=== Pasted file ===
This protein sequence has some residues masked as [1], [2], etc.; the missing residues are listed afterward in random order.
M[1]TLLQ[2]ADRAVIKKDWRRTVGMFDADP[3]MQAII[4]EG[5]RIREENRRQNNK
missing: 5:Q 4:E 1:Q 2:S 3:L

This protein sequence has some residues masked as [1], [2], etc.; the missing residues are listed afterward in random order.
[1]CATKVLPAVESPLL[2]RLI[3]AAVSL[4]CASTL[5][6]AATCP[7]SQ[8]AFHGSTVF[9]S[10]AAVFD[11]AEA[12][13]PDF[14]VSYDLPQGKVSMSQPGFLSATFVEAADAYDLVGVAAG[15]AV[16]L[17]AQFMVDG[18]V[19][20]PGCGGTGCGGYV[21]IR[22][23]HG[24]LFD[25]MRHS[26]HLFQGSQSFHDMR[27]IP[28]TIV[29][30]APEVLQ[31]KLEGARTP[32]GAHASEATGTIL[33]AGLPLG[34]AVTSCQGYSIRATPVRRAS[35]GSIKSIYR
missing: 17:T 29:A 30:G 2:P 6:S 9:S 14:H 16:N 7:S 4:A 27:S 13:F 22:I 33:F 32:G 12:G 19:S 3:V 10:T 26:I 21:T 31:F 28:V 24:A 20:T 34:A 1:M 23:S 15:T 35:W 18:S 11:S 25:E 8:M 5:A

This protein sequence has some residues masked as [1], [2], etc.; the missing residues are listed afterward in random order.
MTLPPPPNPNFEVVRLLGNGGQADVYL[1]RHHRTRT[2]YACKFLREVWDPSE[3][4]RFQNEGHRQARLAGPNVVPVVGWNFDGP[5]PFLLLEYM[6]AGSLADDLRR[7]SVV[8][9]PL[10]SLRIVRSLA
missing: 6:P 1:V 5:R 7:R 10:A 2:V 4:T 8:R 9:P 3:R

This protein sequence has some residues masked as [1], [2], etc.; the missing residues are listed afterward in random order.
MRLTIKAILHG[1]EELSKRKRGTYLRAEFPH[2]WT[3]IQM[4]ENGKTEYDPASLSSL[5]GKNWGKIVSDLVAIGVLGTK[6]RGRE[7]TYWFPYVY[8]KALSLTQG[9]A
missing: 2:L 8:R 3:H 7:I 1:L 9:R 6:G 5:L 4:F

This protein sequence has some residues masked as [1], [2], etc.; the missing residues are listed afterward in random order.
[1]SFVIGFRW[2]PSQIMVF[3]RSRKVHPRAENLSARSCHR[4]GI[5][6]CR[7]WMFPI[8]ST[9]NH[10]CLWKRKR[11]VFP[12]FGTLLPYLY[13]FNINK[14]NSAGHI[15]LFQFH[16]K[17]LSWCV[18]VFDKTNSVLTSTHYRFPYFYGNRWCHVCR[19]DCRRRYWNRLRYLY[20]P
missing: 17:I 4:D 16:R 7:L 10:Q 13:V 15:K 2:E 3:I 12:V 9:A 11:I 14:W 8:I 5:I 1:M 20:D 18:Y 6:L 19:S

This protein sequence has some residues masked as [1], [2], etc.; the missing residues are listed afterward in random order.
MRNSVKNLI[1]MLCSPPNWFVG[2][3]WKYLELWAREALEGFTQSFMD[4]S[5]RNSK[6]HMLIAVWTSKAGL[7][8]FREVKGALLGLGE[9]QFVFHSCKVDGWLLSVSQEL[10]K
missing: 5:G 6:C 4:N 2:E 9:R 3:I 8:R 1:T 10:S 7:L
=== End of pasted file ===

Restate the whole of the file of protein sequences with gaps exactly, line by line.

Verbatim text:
This protein sequence has some residues masked as [1], [2], etc.; the missing residues are listed afterward in random order.
M[1]TLLQ[2]ADRAVIKKDWRRTVGMFDADP[3]MQAII[4]EG[5]RIREENRRQNNK
missing: 5:Q 4:E 1:Q 2:S 3:L

This protein sequence has some residues masked as [1], [2], etc.; the missing residues are listed afterward in random order.
[1]CATKVLPAVESPLL[2]RLI[3]AAVSL[4]CASTL[5][6]AATCP[7]SQ[8]AFHGSTVF[9]S[10]AAVFD[11]AEA[12][13]PDF[14]VSYDLPQGKVSMSQPGFLSATFVEAADAYDLVGVAAG[15]AV[16]L[17]AQFMVDG[18]V[19][20]PGCGGTGCGGYV[21]IR[22][23]HG[24]LFD[25]MRHS[26]HLFQGSQSFHDMR[27]IP[28]TIV[29][30]APEVLQ[31]KLEGARTP[32]GAHASEATGTIL[33]AGLPLG[34]AVTSCQGYSIRATPVRRAS[35]GSIKSIYR
missing: 17:T 29:A 30:G 2:P 6:S 9:S 14:H 16:N 7:S 4:A 27:S 13:F 22:I 33:F 32:G 12:G 19:S 3:V 10:T 26:I 21:T 31:F 28:V 24:A 20:T 34:A 1:M 23:S 15:T 35:W 18:S 11:S 25:E 8:M 5:A

This protein sequence has some residues masked as [1], [2], etc.; the missing residues are listed afterward in random order.
MTLPPPPNPNFEVVRLLGNGGQADVYL[1]RHHRTRT[2]YACKFLREVWDPSE[3][4]RFQNEGHRQARLAGPNVVPVVGWNFDGP[5]PFLLLEYM[6]AGSLADDLRR[7]SVV[8][9]PL[10]SLRIVRSLA
missing: 6:P 1:V 5:R 7:R 10:A 2:V 4:T 8:R 9:P 3:R

This protein sequence has some residues masked as [1], [2], etc.; the missing residues are listed afterward in random order.
MRLTIKAILHG[1]EELSKRKRGTYLRAEFPH[2]WT[3]IQM[4]ENGKTEYDPASLSSL[5]GKNWGKIVSDLVAIGVLGTK[6]RGRE[7]TYWFPYVY[8]KALSLTQG[9]A
missing: 2:L 8:R 3:H 7:I 1:L 9:R 6:G 5:L 4:F

This protein sequence has some residues masked as [1], [2], etc.; the missing residues are listed afterward in random order.
[1]SFVIGFRW[2]PSQIMVF[3]RSRKVHPRAENLSARSCHR[4]GI[5][6]CR[7]WMFPI[8]ST[9]NH[10]CLWKRKR[11]VFP[12]FGTLLPYLY[13]FNINK[14]NSAGHI[15]LFQFH[16]K[17]LSWCV[18]VFDKTNSVLTSTHYRFPYFYGNRWCHVCR[19]DCRRRYWNRLRYLY[20]P
missing: 17:I 4:D 16:R 7:L 10:Q 13:V 15:K 2:E 3:I 12:V 9:A 11:I 14:W 8:I 5:I 1:M 20:D 18:Y 6:L 19:S

This protein sequence has some residues masked as [1], [2], etc.; the missing residues are listed afterward in random order.
MRNSVKNLI[1]MLCSPPNWFVG[2][3]WKYLELWAREALEGFTQSFMD[4]S[5]RNSK[6]HMLIAVWTSKAGL[7][8]FREVKGALLGLGE[9]QFVFHSCKVDGWLLSVSQEL[10]K
missing: 5:G 6:C 4:N 2:E 9:R 3:I 8:R 1:T 10:S 7:L